Heisman hopes hurting. While it was a day of celebration for the Orange, it might have also been a blow to Boston College's hopes of getting its first Heisman Trophy winner since Doug Flutie. Andre Williams left the game with an injury in the third quarter, meaning his final impression on the voters was a line of nine carries for 29 yards and a touchdown. Syracuse and Ohio State now remain the only teams in the nation not to allow a 100-yard rusher this season. Williams still has a solid chance of making it to New York for the Heisman ceremony, but you have to think his chances of winning the trophy now are slim.

DeVon, again. DeVon Edwards can change a game in an instant, as evidenced by his consecutive pick-sixes -- and kickoff returns for a touchdown -- in Duke's win over NC State earlier this month. But the versatile 5-foot-9 redshirt freshman was not done for the month, as he made it a November to remember by returning a kickoff 99 yards for a score and then coming up with the game-sealing interception in the Blue Devils' 27-25 win at North Carolina to clinch a spot in the ACC title game. Coach David Cutcliffe was carried off the field after the win, Duke's record 10th of the season. It will now take aim at the Seminoles as it goes for its first ACC title since 1989.

ACC helmet stickers: Week 14

December, 1, 2013
The 2013 regular season is officially in the books, and if you had Florida State and Duke playing for an ACC championship way back in August -- well, you’re probably lying. But both the Seminoles and the Blue Devils finished strong in Week 14, and they weren’t alone in wrapping up the regular season on a high note.

Florida State WR Kelvin Benjamin: In the last five seasons, 44 teams haven’t mustered as many yards through the air against Florida’s defense as Benjamin racked up by himself Saturday. The FSU sophomore caught nine passes for 212 yards and three touchdowns, becoming the first Seminoles receiver to crack the 200-yard mark in 11 years. What’s more astounding is that Benjamin might’ve had an even bigger day. He dropped two passes that could’ve gone for big gains and QB Jameis Winston narrowly overthrew him on a third that appeared a sure touchdown.

Duke CB DeVon Edwards: The redshirt freshman has been astounding in 2013, leading Duke’s defense all year, but Saturday’s performance was a perfect finishing touch on a historic regular season. Edwards returned a kickoff 99 yards for a touchdown (his fourth TD of the year) and picked off a pass from UNC quarterback Marquise Williams to secure the win -- the 10th of the season for the Blue Devils, who will now advance to the ACC championship game against Florida State. Edwards finished with eight tackles in the game.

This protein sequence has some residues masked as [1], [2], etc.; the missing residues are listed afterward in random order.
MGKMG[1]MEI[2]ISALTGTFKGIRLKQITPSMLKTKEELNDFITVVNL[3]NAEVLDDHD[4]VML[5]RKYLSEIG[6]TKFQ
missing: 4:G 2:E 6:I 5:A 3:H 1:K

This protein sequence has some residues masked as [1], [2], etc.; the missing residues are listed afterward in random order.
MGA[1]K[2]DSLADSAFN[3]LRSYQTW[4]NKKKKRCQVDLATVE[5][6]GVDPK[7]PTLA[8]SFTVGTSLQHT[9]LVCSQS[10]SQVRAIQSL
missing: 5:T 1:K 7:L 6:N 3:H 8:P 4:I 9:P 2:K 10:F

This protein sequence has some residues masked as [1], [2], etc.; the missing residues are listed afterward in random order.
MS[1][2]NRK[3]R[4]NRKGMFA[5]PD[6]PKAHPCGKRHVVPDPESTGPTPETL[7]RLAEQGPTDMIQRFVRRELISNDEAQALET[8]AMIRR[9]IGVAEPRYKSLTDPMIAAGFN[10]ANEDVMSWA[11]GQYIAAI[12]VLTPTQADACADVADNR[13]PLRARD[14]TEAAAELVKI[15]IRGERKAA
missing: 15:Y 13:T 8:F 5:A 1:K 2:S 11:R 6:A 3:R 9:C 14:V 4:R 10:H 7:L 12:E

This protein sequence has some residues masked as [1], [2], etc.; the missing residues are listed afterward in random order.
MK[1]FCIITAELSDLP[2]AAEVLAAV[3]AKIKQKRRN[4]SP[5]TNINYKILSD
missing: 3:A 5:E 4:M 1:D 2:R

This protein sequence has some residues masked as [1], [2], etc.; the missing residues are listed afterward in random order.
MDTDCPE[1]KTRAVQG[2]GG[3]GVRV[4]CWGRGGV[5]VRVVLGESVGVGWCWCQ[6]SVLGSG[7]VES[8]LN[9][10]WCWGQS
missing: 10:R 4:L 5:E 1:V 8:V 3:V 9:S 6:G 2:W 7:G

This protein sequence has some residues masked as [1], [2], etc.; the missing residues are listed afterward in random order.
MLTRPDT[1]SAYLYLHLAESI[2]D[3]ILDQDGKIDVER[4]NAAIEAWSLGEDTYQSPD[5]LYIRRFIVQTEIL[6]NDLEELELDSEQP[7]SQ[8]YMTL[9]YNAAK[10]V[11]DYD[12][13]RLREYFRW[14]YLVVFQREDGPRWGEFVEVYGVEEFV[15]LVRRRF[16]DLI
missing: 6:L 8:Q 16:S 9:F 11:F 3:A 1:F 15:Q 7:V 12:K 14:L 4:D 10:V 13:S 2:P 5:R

Maryland QB C.J. Brown: In the final game Maryland will play as a member of the ACC, Brown provided a spectacular send-off. In sending NC State to a winless season in conference play, Brown was dominant, completing 13 of 25 passes for 259 yards and two touchdowns through the air, while adding another 138 yards on 15 carries with three more touchdowns on the ground. Saturday marked Brown’s fourth 100-yard rushing day this season and the third time he’s tallied at least four TDs in a game.

Miami WR Stacy Coley: The Hurricanes played on Friday, with lingering Coastal title hopes still on the line, and Coley put on a show. The freshman receiver hauled in a pair of touchdown receptions and added a 73-yard end-around for another score. For the game, Coley racked up 171 all-purpose yards as Miami edged Pitt for its ninth win of the season. Coley finished the regular season with 1,428 all-purpose yards, the third-most by any true freshman in the country.

Syracuse QB Terrel Hunt: With bowl eligibility on the line and Syracuse trailing by 4 points with six seconds to play, Hunt hit tight end Josh Parris for an 8-yard touchdown pass -- just his third TD pass in conference play this year. Hunt wasn’t perfect Saturday, but he turned in his best ACC game to date, completing 29 of 43 passes for 270 yards -- hooking up with nine different receivers -- with two TDs and an interception. He added another 90 rushing yards and a touchdown on the ground.

Takeaways fueling FSU's dominance

November, 18, 2013